Sunday, May 16, 2010

White's Lies

A light romp on West 50th Street at the New World Stages with a delightful cast.   It's a bit like a skit on the Tonight Show - a wink and a nod - but delightful nonetheless.  Betty Buckley and Peter Scolari headline the ensemble.   Check it out.  The cast alone is well worth the off-Broadway ticket price.  New favorite funny boy - Jimmy Ray Bennett.

Friday, May 14, 2010

The Kid

This seems to be the break-out season for contemporary gay-themed plays and musicals of all kinds  - The Temperamentals, The Pride, Yank, Next Fall.  Each of them is different - an almost forgotten historical gay movement, a mysteriously time shifting play comparing the 1950's and the 1980's, a musical about a military romance during the war, and a contemporary family shocked from all sides by an accident face each other in a hospital.   One way or another, they all involve important social issues of our today - family, relationships and love.  The Kid is no different.  Dan Savage, sex columnist, wrote a book about his experience of adopting a baby with his partner.  This is their story set to a wonderful score with an eclectic and magnificent ensemble cast.

Christopher Sieber (Dan) and Lucas Steele (Terry) give a tender, romantic, and honest performance  - so honest in fact, that you might think they are an off-stage couple as well (alas, they are not).   The supporting ensemble peppers them with with sage advice, warnings, a splash of humor, and of course lots of great harmonies.   Jill Eikenberry, as Dan's mother, sings a song in Act II that brought tears to my eyes about a mother watching her son grow up and letting him be who he needed to be.   The always adorable Tyler Maynard hammed it up as only he can as Chad and a few other scene stealing characters.  Susan Blackwell usually known for her sardonic wit kept things uncharacteristically serious and real as Anne, the adoption agent.   Ann Harada, as Ruth (and others) had several comedic cameos.

Not only was the musical score divine, the set had a multi-media backdrop where video blurbs and graphic animations were shown.  The final animation clip was a perfect way to end and entirely enjoyable evening of theatre. There's a lot of competition in this market segment this year - but I have a feeling that this won't be the last time we see The Kid on a New York stage.

Tuesday, May 11, 2010

The Elaborate Entrance of Chad Deity

As advertised - a power-slam of a play!  Wow. Kudos to Kristoffer Diaz.  Wrestling on Broadway - who could guess that it would win a Pulitzer prize!?  Well, although it's subject matter happens to be wrestling - it's about so much more.  Americans, immigrants, money, culture, ignorance, racism, and identity.  That's a whole lot of stuff packed into two hours.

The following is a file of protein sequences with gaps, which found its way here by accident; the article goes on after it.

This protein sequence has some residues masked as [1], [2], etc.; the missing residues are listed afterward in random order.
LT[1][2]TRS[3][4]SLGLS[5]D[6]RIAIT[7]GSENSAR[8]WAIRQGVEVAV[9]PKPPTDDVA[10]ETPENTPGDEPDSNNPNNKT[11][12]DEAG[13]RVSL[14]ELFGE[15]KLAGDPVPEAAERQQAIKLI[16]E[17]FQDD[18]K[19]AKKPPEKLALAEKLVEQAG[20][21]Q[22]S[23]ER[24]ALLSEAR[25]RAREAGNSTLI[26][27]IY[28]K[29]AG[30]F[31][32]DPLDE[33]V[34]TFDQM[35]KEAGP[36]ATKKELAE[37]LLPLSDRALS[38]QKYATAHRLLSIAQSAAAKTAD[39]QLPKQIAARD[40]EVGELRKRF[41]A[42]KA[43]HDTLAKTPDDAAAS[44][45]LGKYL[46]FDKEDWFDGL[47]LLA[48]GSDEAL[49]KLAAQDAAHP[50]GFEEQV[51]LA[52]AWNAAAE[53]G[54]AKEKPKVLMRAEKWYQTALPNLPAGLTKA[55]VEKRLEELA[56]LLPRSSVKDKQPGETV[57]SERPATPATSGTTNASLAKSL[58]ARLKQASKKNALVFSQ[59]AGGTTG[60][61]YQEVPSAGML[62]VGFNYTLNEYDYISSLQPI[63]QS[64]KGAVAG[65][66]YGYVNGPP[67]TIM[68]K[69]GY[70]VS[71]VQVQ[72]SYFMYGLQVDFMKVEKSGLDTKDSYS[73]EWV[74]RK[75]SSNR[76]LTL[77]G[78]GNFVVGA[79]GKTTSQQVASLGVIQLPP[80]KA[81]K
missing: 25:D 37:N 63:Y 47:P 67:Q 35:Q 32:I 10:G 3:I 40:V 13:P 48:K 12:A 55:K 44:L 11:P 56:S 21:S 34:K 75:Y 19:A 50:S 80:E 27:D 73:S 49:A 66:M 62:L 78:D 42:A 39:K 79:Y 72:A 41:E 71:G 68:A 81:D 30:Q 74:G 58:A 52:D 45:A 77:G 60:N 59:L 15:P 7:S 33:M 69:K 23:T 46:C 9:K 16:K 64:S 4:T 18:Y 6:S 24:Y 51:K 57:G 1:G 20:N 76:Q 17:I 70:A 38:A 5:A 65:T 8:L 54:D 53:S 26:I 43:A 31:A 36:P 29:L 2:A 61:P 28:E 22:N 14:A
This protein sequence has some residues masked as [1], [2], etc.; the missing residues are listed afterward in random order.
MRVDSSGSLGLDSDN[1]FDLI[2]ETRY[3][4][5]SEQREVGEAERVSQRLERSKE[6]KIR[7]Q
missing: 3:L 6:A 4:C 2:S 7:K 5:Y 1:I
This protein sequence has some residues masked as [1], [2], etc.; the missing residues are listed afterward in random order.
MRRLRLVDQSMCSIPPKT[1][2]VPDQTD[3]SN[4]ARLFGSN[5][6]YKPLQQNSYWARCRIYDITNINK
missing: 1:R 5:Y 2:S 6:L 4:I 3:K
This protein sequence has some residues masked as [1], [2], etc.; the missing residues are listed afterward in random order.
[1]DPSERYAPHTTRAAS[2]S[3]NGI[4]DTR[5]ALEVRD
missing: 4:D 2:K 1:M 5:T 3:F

Let me be upfront.  I HATE wrestling.  (If I liked it do you think I'd be writing a Broadway theatre blog?).  But wrestling is a merely the perfect tool to lay out the argument.  And "lay out" is exactly what Ushman Ally, Terrence Archie, Desmin Borges, Christian Litke, and Michael T Weiss do with the material.  Power-Slam.

Want to see what a Pulitzer prize winning play looks like - Proceed immediately to Second Stage Theatre.

Saturday, May 8, 2010

Bloody Bloody Andrew Jackson

Entertained?  I sure as f*#k was.  Witness to history?  In a way, sort of.  Top notch theatre?  No, not really.  What does this all mean?   Spend the $60 for a ticket and get an irreverent, funny, musical history of the life of our 7th president - Andrew Jackson.  

I don't see this as a Broadway transfer (but crazier things have certainly happened).  Appropriate for the Public Theatre this musical romp was well worth the 90 minutes in the elaborately shabby Newman theatre at the Public.  

From his first words (and first sight - *sigh*) Benjamin Walker (Andrew Jackson) is HOT (dripping with sex, one might say) .  The ensemble cast surrounding him never failed to entertain.  More than a few times - over the top - but I guess that's what I signed up for.  My favorites included Lucas Near-Verbrugghe (Van Buren) and Jeff Hiller (Adams)  - who both almost made me pee in my pants a few times.  Everyone is young.  Everyone is sexy.  It's loud. That's what they are going for.

Spring Awakening meets American Idiot meets Saturday Night Live - - that's my vote and I'm sticking to it.

Sunday, May 2, 2010

The Burnt Part Boys

What a thrill to see a new show that really blows you away.  This is a joint production between Playwrights Horizons and The Vineyard Theatre.  It's been in development for about a year on various stages and this stop on 42nd Street is a true winner.

Pete (Al Calderone) runs away with his best buddy Dusty (Noah Galvin) to try and preserve the memory of his father who was killed in a mine explosion (hence the title, the Burnt Part... of the mine).  Chet his older brother (Andrew Durand) and his best buddy Jake (Charlie Brady) chase after them.  The story is a powerful ode to family and memory, growing up, chasing a dream, and a fight to "get out" vs the need to "stay".   The power behind this show is the music - one strong ballad after another and a cast that can fill the theatre from the front row to the very last.  Kudos to the entire creative team - Mariana Elder (book), Chris Miller (music), and Nathan Tysen (lyrics)  The creative direction (Joe Calarco) and use of the stage, ramps, and aisles during the performance drew you in even closer to the story.

Run, Don't Walk.  This one has Broadway transfer potential.